9. Time for AA and United to copy Delta again and get with this. Crack down on the “fake” service animals.

  10. That is why they are my favorite airline in the US. Most emotional animals inside the cabin are just fake emotional animals. Kudos to Delta.

  11. Every time I fly on VX, there’s a “Service Animal” with its’ owner taking up two rows of seats at the gate area as their pet play area…

    Good thing DL is actually putting some barriers around it.

  12. @ Alpha — There actually is a program for that, but it’s completely voluntary: https://en.wikipedia.org/wiki/Canine_Good_Citizen

    In San Diego there were several apartment and condo buildings that would accept any dogs, provided they have a CGC certification. I thought that was a much better approach than regulating dogs by size or breed, and agree it would be nice to see airlines do something similar.

  13. Took JetBlue/JB flight last yr whereby pax boarded 3 dogs in coach. Flight was delayed to allow time to find willing 2 other pas who would allow dog under seat since only 1 dog fit for 1 seat. Situation escalated when pax escorted dogs into toilet. Toilet had to be shutdown shortly after. When asked, JB FA said their hands were tied. I applaud DL.

  14. On a recent flight from SAN to SFO a pax boarded with a LARGE dog that would obviously not fit under the seat or for that matter would encroach on the neighboring seat’s leg space. The flight crew with help of ground staff attempted to move the pax to another row that had two empty seats. Pax refused. Then is got a bit heated. The Pax started shouting at the crew that they and the airline discriminated against people with disabilities etc etc. During the flight the dog barked a lot and the pax did nothing to stop the barking. Interestingly the dog collar did not have any tags on it indicating tit was a service dog…..yet the airline allowed it on board.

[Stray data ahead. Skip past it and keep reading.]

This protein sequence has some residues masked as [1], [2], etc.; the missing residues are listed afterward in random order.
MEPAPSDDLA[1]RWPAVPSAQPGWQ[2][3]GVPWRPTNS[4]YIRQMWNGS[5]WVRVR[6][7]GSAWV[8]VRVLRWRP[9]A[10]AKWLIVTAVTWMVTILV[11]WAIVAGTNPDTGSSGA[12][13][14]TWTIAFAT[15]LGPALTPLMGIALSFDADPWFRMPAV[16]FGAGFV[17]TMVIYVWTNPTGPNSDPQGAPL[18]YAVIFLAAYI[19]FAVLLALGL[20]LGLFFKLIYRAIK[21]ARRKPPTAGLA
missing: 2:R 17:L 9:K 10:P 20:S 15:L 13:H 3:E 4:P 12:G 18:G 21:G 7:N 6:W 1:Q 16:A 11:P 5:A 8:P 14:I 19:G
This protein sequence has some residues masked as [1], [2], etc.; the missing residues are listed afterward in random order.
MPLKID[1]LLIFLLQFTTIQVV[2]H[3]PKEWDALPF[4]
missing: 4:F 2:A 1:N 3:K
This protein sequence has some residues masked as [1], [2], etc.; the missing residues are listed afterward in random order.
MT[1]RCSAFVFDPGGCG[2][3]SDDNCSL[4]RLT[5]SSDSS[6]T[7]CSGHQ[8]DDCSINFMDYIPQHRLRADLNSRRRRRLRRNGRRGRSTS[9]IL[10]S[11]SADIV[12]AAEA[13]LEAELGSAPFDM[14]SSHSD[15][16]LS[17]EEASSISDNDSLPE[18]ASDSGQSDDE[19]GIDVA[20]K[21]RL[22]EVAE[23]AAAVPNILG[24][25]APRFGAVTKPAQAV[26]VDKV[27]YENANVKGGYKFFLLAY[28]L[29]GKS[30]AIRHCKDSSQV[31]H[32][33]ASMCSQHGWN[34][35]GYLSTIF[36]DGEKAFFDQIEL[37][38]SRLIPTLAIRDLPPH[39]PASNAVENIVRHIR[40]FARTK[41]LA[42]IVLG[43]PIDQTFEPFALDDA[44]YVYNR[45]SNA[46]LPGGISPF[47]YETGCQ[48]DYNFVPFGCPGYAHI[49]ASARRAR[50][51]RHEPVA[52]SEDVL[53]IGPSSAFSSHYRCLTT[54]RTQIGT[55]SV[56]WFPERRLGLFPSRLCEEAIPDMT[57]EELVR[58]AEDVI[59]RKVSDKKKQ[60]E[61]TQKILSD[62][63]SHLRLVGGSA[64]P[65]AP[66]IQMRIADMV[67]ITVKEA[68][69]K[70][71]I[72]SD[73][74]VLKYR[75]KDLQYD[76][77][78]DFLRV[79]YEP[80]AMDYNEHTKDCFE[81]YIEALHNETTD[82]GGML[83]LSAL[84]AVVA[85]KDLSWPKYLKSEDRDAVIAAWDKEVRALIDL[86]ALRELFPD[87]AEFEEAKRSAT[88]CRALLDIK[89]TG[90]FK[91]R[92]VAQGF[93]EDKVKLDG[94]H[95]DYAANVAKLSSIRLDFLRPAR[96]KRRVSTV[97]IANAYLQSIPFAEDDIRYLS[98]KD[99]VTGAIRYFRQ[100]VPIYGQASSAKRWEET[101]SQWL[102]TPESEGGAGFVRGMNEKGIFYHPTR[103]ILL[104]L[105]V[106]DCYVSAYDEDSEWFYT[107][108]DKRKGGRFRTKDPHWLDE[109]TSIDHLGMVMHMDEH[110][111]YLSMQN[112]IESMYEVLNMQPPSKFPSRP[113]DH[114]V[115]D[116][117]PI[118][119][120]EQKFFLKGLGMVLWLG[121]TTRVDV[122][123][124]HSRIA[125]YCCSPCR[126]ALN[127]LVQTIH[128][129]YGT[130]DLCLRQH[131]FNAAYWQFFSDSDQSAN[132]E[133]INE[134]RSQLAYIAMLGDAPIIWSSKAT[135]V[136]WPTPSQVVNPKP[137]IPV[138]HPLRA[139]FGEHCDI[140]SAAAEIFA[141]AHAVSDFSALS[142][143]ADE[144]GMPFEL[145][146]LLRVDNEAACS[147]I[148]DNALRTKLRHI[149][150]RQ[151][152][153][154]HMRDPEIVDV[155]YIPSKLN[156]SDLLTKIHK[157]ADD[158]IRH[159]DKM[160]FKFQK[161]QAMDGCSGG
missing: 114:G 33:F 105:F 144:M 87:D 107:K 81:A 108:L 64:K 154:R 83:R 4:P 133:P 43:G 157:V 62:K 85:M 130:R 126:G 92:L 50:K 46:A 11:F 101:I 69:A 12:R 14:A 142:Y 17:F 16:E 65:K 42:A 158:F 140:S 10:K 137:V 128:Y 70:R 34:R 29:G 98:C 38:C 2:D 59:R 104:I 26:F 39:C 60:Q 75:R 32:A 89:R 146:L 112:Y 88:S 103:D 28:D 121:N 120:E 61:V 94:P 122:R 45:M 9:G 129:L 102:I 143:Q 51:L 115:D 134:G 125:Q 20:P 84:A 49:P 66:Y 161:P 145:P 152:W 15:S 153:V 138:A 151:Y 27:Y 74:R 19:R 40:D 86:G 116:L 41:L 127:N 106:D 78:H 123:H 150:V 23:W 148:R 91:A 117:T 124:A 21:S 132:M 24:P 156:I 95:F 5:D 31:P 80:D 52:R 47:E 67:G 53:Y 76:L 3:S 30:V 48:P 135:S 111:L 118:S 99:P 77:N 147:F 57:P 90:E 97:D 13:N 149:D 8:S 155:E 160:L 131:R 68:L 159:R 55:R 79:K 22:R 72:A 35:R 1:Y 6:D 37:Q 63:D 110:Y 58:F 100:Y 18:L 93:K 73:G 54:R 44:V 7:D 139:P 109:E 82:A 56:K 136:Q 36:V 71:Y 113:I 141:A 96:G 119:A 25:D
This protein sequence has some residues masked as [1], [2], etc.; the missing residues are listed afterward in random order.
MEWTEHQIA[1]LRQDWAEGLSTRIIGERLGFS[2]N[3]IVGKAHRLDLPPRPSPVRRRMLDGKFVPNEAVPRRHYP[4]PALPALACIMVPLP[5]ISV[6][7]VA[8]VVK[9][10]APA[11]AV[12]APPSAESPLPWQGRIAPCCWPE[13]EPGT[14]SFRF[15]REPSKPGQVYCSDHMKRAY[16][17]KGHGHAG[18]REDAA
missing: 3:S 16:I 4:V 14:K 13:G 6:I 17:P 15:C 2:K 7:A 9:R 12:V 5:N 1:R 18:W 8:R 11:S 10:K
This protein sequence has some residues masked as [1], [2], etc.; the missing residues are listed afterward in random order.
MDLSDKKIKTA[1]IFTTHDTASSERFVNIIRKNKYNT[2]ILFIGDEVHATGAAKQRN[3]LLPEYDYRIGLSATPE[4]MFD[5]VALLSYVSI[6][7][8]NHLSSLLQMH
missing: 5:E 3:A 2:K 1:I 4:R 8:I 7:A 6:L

15. Fuck these people and their support animals. I bet every one of them is poor. I once moved cross-country with two cats. Needed to fly them one way. So I paid the fees, put one in cargo and one under seat in front of me. What’s the problem with that?

    By the way I had an upgrade to F, so the cat with me enjoyed shrimp salad on the way.

  16. Also, one time I flew on a Lufthansa A340 in F. Configuration was 1-2-1. I was in a window, and the guy next to me had the two middles to himself. He also had a little white dog. During boarding I could see the purser was worried about dog behavior. She spoke to the PAX, who said “don’t worry, he travels like this all the time with no problem.” Purser said OK, but if the dog causes ANY problems for other PAX, he will have to be put in his kennel under seat.

    Dog sat under seat for take off, then got out and sat in the empty seat next to the guy the whole trip. Just ONCE he made a little peep, and the guy (half asleep) invited dog into his lap. Dog jumped over and was quiet.